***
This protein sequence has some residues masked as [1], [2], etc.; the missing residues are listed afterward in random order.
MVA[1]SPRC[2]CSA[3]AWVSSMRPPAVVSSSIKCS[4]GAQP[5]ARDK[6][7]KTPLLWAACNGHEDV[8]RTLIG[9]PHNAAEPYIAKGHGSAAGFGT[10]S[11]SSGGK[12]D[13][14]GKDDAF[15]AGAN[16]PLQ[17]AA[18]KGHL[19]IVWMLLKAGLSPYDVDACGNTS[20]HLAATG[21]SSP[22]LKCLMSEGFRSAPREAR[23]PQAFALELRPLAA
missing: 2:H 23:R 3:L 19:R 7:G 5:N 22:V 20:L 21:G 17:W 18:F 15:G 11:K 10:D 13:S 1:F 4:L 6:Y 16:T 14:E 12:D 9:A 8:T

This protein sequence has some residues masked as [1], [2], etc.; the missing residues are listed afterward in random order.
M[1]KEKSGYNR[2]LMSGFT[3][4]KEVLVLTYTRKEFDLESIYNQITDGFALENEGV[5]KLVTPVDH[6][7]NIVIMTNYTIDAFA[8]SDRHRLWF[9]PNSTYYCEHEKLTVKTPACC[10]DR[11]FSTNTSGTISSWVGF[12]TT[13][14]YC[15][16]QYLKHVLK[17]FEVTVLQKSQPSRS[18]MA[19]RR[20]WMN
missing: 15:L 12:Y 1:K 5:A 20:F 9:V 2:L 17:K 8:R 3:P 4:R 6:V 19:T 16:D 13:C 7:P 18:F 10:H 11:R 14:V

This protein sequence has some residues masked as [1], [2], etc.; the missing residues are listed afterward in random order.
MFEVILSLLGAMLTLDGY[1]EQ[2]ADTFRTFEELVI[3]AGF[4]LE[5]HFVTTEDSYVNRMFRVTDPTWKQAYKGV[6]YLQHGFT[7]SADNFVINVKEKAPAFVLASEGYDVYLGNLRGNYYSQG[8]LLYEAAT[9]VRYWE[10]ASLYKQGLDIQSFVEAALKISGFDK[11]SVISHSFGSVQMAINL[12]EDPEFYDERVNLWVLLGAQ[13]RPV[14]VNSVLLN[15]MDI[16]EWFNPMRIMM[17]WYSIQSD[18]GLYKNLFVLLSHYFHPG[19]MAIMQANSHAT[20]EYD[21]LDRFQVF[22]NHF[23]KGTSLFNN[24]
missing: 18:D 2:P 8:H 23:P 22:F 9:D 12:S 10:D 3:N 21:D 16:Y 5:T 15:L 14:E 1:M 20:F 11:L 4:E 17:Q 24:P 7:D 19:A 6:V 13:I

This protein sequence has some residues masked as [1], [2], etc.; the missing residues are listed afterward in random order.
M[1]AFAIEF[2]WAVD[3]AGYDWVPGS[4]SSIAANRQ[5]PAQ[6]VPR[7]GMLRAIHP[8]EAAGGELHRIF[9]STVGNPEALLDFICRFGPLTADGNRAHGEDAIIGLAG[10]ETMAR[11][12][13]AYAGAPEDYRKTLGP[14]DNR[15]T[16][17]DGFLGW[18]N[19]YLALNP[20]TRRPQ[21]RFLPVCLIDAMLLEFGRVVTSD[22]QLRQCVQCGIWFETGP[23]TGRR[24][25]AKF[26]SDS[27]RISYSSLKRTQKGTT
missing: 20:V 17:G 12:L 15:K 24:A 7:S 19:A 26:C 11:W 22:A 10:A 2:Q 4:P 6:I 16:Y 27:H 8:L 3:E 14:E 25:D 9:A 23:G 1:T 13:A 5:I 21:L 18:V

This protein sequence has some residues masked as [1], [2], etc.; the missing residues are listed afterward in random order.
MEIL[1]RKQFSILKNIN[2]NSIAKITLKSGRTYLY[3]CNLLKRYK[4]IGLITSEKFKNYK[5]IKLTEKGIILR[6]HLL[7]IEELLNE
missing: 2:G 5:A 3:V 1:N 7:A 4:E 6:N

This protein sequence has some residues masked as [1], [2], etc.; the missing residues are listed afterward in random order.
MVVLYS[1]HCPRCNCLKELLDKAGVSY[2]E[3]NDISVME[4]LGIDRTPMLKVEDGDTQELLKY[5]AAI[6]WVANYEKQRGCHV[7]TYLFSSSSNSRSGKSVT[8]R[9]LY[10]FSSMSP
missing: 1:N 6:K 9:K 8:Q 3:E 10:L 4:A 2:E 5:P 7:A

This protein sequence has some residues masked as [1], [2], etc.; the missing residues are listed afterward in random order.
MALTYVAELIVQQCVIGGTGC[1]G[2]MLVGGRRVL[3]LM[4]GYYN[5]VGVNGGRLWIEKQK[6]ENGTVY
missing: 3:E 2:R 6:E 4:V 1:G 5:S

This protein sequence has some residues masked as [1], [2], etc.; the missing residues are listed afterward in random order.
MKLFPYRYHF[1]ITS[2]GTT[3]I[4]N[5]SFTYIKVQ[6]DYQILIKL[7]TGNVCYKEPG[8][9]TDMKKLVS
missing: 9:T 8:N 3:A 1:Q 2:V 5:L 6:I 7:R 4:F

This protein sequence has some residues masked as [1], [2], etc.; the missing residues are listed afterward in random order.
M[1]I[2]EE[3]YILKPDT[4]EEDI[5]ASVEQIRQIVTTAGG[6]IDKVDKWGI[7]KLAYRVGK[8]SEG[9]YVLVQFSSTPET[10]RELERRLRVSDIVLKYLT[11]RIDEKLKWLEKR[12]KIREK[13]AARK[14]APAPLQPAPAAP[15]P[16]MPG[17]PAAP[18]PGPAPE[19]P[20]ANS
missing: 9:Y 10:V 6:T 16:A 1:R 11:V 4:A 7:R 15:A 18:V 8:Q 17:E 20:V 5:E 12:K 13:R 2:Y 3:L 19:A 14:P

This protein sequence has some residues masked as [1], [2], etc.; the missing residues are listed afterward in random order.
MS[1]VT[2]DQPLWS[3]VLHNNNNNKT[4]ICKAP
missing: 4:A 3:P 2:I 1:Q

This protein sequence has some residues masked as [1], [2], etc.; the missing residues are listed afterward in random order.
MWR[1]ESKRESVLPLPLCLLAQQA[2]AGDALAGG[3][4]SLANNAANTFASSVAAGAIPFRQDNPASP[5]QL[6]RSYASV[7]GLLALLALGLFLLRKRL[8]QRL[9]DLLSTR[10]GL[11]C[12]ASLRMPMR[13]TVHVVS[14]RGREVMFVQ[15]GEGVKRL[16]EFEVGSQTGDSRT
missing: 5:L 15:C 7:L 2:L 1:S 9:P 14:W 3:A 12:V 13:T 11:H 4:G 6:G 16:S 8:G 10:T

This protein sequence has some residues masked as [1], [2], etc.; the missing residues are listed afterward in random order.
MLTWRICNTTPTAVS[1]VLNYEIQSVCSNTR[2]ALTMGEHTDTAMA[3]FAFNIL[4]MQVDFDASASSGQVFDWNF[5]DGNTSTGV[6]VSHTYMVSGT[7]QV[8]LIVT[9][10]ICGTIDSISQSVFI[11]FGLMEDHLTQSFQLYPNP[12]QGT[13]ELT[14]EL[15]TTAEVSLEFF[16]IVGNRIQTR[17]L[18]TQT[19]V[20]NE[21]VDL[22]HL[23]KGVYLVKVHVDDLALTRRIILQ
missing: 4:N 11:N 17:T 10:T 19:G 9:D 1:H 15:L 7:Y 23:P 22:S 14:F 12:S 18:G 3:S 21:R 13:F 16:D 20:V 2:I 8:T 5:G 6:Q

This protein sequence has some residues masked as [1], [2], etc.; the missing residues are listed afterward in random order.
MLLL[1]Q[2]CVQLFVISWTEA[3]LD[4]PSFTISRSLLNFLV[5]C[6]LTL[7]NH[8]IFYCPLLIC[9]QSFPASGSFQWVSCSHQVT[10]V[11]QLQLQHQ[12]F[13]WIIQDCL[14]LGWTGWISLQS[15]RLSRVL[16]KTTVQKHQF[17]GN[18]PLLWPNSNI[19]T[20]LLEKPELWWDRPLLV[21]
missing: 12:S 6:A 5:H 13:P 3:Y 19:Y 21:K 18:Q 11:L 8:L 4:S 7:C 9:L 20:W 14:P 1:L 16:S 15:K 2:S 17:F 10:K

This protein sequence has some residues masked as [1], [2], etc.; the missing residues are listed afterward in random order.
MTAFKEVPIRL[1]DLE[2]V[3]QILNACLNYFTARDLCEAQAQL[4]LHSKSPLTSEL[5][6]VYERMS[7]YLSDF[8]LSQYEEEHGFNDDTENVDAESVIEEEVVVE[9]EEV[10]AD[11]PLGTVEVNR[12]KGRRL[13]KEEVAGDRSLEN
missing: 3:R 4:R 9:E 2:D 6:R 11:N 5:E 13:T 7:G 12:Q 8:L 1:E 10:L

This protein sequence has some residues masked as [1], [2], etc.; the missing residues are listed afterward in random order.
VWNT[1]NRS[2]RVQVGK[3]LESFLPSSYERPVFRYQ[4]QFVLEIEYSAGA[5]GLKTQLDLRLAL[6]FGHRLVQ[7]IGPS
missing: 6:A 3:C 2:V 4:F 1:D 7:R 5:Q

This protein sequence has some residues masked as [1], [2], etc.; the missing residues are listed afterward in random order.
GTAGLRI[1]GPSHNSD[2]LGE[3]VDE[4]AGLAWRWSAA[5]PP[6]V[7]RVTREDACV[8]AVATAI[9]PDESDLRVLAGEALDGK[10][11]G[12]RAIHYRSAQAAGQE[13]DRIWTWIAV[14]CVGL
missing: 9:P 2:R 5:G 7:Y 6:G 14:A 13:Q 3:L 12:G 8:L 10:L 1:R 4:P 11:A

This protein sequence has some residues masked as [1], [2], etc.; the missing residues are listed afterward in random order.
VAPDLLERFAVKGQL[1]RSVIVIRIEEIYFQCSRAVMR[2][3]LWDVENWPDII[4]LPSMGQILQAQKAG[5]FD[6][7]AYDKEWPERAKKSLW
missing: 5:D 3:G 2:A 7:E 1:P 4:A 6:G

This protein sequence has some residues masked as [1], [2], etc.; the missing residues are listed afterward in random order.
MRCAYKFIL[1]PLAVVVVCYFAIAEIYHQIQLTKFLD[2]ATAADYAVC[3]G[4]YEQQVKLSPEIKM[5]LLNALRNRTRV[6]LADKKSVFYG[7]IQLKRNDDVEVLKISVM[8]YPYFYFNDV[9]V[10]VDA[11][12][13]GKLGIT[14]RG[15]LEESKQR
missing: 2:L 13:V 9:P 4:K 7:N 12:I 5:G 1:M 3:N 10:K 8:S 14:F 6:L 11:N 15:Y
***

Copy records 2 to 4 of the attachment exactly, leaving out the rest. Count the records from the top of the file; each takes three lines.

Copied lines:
This protein sequence has some residues masked as [1], [2], etc.; the missing residues are listed afterward in random order.
M[1]KEKSGYNR[2]LMSGFT[3][4]KEVLVLTYTRKEFDLESIYNQITDGFALENEGV[5]KLVTPVDH[6][7]NIVIMTNYTIDAFA[8]SDRHRLWF[9]PNSTYYCEHEKLTVKTPACC[10]DR[11]FSTNTSGTISSWVGF[12]TT[13][14]YC[15][16]QYLKHVLK[17]FEVTVLQKSQPSRS[18]MA[19]RR[20]WMN
missing: 15:L 12:Y 1:K 5:A 20:F 9:V 2:L 17:K 8:R 3:P 4:R 6:V 19:T 16:D 13:C 7:P 18:F 10:H 11:R 14:V

This protein sequence has some residues masked as [1], [2], etc.; the missing residues are listed afterward in random order.
MFEVILSLLGAMLTLDGY[1]EQ[2]ADTFRTFEELVI[3]AGF[4]LE[5]HFVTTEDSYVNRMFRVTDPTWKQAYKGV[6]YLQHGFT[7]SADNFVINVKEKAPAFVLASEGYDVYLGNLRGNYYSQG[8]LLYEAAT[9]VRYWE[10]ASLYKQGLDIQSFVEAALKISGFDK[11]SVISHSFGSVQMAINL[12]EDPEFYDERVNLWVLLGAQ[13]RPV[14]VNSVLLN[15]MDI[16]EWFNPMRIMM[17]WYSIQSD[18]GLYKNLFVLLSHYFHPG[19]MAIMQANSHAT[20]EYD[21]LDRFQVF[22]NHF[23]KGTSLFNN[24]
missing: 18:D 2:P 8:H 23:P 22:F 9:D 12:S 10:D 3:N 21:D 16:Y 5:T 15:L 14:E 1:M 20:F 11:L 4:E 17:Q 24:P 7:D 19:A 6:V 13:I

This protein sequence has some residues masked as [1], [2], etc.; the missing residues are listed afterward in random order.
M[1]AFAIEF[2]WAVD[3]AGYDWVPGS[4]SSIAANRQ[5]PAQ[6]VPR[7]GMLRAIHP[8]EAAGGELHRIF[9]STVGNPEALLDFICRFGPLTADGNRAHGEDAIIGLAG[10]ETMAR[11][12][13]AYAGAPEDYRKTLGP[14]DNR[15]T[16][17]DGFLGW[18]N[19]YLALNP[20]TRRPQ[21]RFLPVCLIDAMLLEFGRVVTSD[22]QLRQCVQCGIWFETGP[23]TGRR[24][25]AKF[26]SDS[27]RISYSSLKRTQKGTT
missing: 20:V 17:G 12:L 15:K 24:A 7:S 19:A 26:C 11:W 22:A 10:A 2:Q 4:P 6:I 16:Y 27:H 8:L 3:E 14:E 25:D 9:A 23:G 1:T 13:A 5:I 21:L 18:V